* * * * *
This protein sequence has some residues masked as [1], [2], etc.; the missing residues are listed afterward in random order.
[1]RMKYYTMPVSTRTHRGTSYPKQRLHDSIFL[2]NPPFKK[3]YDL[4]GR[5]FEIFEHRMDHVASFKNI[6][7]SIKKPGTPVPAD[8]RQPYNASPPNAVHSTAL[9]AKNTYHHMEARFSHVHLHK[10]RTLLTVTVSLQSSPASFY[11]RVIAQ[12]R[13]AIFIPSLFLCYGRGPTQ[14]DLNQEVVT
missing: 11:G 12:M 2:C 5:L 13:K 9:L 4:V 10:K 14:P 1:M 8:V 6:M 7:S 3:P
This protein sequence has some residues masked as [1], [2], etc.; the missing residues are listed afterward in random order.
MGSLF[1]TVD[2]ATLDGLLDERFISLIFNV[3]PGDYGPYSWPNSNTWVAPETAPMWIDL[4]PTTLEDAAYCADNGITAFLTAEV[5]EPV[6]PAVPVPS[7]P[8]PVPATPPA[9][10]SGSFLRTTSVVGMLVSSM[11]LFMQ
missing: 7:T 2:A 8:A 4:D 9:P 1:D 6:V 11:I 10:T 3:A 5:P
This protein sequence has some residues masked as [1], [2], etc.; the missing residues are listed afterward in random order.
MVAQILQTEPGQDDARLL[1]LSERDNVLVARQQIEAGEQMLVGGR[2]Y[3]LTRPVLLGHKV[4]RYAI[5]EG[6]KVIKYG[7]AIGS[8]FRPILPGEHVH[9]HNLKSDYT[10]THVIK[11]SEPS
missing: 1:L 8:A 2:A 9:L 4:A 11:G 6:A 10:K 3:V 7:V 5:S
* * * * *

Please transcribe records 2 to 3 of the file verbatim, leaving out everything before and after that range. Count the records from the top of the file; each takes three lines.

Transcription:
This protein sequence has some residues masked as [1], [2], etc.; the missing residues are listed afterward in random order.
MGSLF[1]TVD[2]ATLDGLLDERFISLIFNV[3]PGDYGPYSWPNSNTWVAPETAPMWIDL[4]PTTLEDAAYCADNGITAFLTAEV[5]EPV[6]PAVPVPS[7]P[8]PVPATPPA[9][10]SGSFLRTTSVVGMLVSSM[11]LFMQ
missing: 7:T 2:A 8:A 4:D 9:P 1:D 6:V 11:I 10:T 3:A 5:P
This protein sequence has some residues masked as [1], [2], etc.; the missing residues are listed afterward in random order.
MVAQILQTEPGQDDARLL[1]LSERDNVLVARQQIEAGEQMLVGGR[2]Y[3]LTRPVLLGHKV[4]RYAI[5]EG[6]KVIKYG[7]AIGS[8]FRPILPGEHVH[9]HNLKSDYT[10]THVIK[11]SEPS
missing: 1:L 8:A 2:A 9:L 4:A 11:G 6:A 10:K 3:V 7:V 5:S